Similar to other urban centers across the Rust Belt, Camden has undergone a significant period of economic stagnation and demographic decline since the mid-20th century. However, the continued expansion of healthcare institutions, such as the Nursing and Science Building, is fundamentally reshaping the city’s character. The project is located on a triangular site adjacent to Camden City Hall, and the residential neighborhood of Lanning Square. Owing to the irregularity of the site, each elevation of the 101,000-square-foot project is a different length. Rather than attempting to establish conformity across the Nursing and Science Building, Perkins Eastman’s design plays with each facade's unique dimensions. The southwest elevation features a hollowed-out frame filled by a three-story glass facade, while the northeast elevation recalls the more traditional masonry punched window style found around the area. For the rainscreen, Perkins Eastman turned to TAKTL, a design and manufacturing operation located in the Greater Pittsburgh Region, to produce rectangular high-performance concrete panels. To blend in with the prevailing use of stone ashlar and brick for historic buildings in downtown Camden, the concrete panels are colored reddish-brown and finished to resemble non-glazed terra-cotta. The panels, measuring one-by-three feet, are face-fastened with color-matched screws to the light-gauge structural steel stud framing. While the rainscreen serves as an oversized framing device, the bulk of the 110,000-square-foot project resides behind glass curtain wall. Sections of the curtain wall bulge from the assembly, providing room for a variety of functions within. “The facade is composed of two distinctive wall types,” said James Butterfield, RA, design Principal at Perkins Eastman. “One which employs a full-height, vertical perforated metal shading system, and a second which introduces opacified shadowbox panels to minimize the quantity of unshaded vision glass.” Each curtainwall module reaches a height of 30 feet and is anchored at the end of each concrete slab. Aluminum brackets project from the Kawneer-produced wall system and are fastened to the 1/4-inch-thick vertical perforated panels at four points. The overall goal of these devices is the mitigation of solar incidence and internal glare associated with typical large-scale curtain wall design.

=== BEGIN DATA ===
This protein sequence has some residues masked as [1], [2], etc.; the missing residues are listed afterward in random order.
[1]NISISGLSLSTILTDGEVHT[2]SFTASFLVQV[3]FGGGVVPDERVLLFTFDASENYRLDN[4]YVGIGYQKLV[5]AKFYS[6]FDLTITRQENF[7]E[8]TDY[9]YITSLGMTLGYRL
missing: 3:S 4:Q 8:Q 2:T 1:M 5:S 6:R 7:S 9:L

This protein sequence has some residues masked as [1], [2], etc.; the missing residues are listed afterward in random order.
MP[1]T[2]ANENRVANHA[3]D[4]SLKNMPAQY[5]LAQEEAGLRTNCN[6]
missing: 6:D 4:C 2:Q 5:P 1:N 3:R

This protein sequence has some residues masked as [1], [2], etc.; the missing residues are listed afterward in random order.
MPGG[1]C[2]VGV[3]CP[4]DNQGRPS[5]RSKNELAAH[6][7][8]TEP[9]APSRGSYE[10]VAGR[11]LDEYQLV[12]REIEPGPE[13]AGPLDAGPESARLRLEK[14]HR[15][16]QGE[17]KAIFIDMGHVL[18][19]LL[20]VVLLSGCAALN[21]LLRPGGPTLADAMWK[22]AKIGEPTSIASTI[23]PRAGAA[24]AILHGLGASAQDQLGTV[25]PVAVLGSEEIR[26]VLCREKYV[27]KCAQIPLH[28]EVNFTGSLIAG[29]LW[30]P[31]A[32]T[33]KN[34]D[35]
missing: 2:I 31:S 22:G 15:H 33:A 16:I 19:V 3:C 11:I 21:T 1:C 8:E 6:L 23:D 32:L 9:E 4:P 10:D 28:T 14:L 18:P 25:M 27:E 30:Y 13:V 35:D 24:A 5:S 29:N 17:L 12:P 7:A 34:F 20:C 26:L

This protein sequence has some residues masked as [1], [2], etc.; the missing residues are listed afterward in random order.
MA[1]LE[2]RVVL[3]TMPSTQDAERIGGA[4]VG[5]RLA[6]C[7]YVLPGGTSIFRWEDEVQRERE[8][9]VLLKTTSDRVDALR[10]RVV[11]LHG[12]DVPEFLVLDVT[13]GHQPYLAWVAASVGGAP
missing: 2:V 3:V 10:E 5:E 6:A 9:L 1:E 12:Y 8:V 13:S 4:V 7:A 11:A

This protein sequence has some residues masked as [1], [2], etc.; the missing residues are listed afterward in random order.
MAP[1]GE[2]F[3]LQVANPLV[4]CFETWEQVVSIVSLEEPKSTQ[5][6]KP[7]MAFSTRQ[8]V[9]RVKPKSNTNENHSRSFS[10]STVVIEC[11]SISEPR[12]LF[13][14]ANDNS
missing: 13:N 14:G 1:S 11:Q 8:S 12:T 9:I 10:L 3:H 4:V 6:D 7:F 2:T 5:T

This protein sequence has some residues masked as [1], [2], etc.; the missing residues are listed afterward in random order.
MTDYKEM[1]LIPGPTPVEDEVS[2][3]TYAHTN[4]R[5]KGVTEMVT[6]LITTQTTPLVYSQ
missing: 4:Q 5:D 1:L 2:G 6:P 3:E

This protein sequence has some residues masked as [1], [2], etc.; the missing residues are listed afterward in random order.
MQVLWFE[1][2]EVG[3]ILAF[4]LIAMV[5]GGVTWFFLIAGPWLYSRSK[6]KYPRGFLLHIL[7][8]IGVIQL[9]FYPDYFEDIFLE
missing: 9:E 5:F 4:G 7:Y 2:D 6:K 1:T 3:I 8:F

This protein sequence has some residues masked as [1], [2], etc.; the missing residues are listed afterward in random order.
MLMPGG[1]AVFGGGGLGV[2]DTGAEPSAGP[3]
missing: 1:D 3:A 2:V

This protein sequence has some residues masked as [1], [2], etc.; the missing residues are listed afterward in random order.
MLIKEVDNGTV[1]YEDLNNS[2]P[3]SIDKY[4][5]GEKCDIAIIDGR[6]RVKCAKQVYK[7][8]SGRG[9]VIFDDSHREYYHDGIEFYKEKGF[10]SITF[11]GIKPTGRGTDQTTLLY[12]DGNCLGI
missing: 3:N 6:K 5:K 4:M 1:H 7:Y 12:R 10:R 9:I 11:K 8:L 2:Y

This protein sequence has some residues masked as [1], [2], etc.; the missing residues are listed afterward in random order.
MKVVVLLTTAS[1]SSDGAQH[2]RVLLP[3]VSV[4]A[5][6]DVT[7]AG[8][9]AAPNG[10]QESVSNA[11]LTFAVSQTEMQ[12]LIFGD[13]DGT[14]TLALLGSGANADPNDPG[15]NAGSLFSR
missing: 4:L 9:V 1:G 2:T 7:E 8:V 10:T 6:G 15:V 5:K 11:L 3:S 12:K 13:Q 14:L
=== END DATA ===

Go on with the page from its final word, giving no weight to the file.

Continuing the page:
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The Longchamp Racecourse goes for the gold with a metallic facade

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In 2011, Dominique Perrault Architecture (DPA) was chosen by France Galop, the governing body of horse racing in France, to redesign and modernize Paris’s venerable Longchamp Racecourse. Located in the city’s second largest park, Bois de Boulogne, the design of the 160,000-square-foot project seeks to connect to the surrounding landscape—the racecourse’s most prestigious events occur during the fall—with a luminous gold-yellow aluminum and steel facade. Construction of the project was completed in January 2018.
  • Facade Manufacturer GKD (metal mesh), Saint Gobain (glazing), LCD Pose (mesh frames),          Bysteel
  • Architects Dominique Perrault Architecture
  • Facade Installer Bouygues Bâtiments Ile-de-France Ouvrages Publics, Bysteels (curtain walls)
  • Facade Consultants Terrell Group
  • Location Paris, France
  • Date of Completion January 2018
  • System Metal and glass curtain wall
  • Products GKD AISI Type 316 SS,SGG PLANITHERM XN thermal comfort double glazing on SGG DIAMANT extra-light glass, LCD Pose mesh frames